Talent vs. Hard Work
Talent is defined as a natural aptitude for a certain skill - emphasis on natural. The supposedly innate value of a person’s expertise in something makes it all too easy to dismiss their accomplishments as something they don’t need to work hard for. Yes, it is true that possessing a natural talent at something is a great advantage and bolsters a person’s ability, but talent must go hand in hand with hard work in order to be truly successful, whereas hard work alone is enough to garner that same success.
Have you ever heard someone being told how lucky they are to be good at something, such as drawing or singing? The notion that someone’s skill is just a result of the talent they were fortunate enough to be born with is not entirely untrue. One benefit of having natural talent is that it makes you more prone to quick learning and cultivating your skill in a short time. Cognitive psychologist Elizabeth Meinz conducted a study in which a group of people who had already spent time developing certain skills was measured against a group of people with higher IQ’s, who had never practised these skills before. Before long, the second group of people progressed to a skill level near to that of the people who were well-practised, proving that being ‘smart’ is, in fact, a very useful thing to inherit and boosts one’s capacity to improve. Obviously, mental intelligence is only one form of talent, and not being naturally ‘smart’ in no way limits the possibilities of what one can achieve, but talent does provide a foundation on which to further refine skills. Moreover, talent is an extreme motivator which then leads to hard work, because if someone is successful at something the first time they do it, they are likely to continue. For instance, the amount of musical instruments I have picked up in my life only to soon put them down again after making no improvement and realising that I simply am not gifted when it comes to music, is proof in itself that talent is a driving force behind ambition. Had I noticed any immediate indication that I was at all musically talented, I may have been encouraged to keep going. Likewise, if somebody stumbles upon a skill which they have talent at, the fear of ‘wasting’ said skill will push them to expand upon it, fueled by the knowledge that their talent provides a head-start above those who are relying solely on hard work.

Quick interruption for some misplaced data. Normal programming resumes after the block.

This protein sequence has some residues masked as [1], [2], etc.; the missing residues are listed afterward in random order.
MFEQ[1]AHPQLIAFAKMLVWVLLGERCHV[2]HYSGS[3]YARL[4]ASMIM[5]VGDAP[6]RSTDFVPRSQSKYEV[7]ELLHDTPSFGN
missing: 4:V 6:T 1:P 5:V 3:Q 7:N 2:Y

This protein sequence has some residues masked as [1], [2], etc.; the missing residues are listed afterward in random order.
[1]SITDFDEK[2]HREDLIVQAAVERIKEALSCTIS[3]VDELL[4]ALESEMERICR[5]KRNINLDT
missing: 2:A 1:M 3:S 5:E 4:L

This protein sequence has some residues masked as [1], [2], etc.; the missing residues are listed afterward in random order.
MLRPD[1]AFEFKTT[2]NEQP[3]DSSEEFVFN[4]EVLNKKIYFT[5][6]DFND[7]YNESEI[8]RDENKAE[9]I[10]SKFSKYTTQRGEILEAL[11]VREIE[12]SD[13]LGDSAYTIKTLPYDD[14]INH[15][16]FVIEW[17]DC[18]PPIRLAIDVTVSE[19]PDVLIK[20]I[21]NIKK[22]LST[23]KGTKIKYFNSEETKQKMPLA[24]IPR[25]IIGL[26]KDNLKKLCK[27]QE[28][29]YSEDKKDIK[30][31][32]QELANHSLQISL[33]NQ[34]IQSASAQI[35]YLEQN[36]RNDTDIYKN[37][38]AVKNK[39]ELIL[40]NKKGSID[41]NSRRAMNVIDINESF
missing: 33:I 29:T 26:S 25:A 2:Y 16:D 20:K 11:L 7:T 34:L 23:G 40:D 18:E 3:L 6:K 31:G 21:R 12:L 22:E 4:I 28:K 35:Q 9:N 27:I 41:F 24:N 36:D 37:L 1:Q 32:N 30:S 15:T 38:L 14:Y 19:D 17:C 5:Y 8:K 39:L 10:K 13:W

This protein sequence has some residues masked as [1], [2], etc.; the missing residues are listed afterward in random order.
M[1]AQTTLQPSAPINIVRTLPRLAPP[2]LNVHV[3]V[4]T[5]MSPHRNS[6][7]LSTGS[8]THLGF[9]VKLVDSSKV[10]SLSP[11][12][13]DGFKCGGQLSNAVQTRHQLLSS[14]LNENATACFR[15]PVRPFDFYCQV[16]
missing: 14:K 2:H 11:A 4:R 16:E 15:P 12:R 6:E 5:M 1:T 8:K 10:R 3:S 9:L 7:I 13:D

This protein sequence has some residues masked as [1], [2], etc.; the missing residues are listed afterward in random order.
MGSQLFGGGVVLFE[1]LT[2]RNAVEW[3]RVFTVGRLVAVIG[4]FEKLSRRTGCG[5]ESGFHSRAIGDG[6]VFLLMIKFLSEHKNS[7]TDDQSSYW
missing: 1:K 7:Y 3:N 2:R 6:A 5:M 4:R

Moving on, it’s impossible to deny that though talent is nice to have, in almost all cases it can be trumped by hard work and dedication. The classic story of the tortoise beating the hare is an analogy for a very commonplace issue, in which excessive talent leads to complacency. Those who feel the need to compensate for their lack of talent by working day and night, with willpower and tenacity, are more likely to win the race due to their desire for improvement. Talent can only take someone so far, and if someone has talent but fails to work hard, they will not advance beyond a certain limit. What’s more, hard work is generally a sign of passion and enjoyment of what one is doing, meaning the individual is willing to stop at nothing to improve, and their drive will not dwindle due to something as simple as boredom or apathy. Passion leads to a good attitude, and a good attitude is not something to be undervalued. All it takes is one look at people at the top of their field, such as Serena Williams or Bill Gates who, despite being talented, had to amass years of persistence before making it to where they are today, to see the power of hard work.
So, yes, I believe that talent plays a large part in success, but ultimately it means nothing when no work is put in. Not that success is as simple as just talent and hard work - a person’s environment and upbringing play just as big a role. Although it’s a depressing thought, there are so many people out there who have both the talent and the work ethic, but they lack the wealth and resources, supportive home, or social status that would allow them to live up to their full potential. But for those of us fortunate to have the resources, we need to put maximum effort into everything we do to set in place a culture of ambition and perseverance.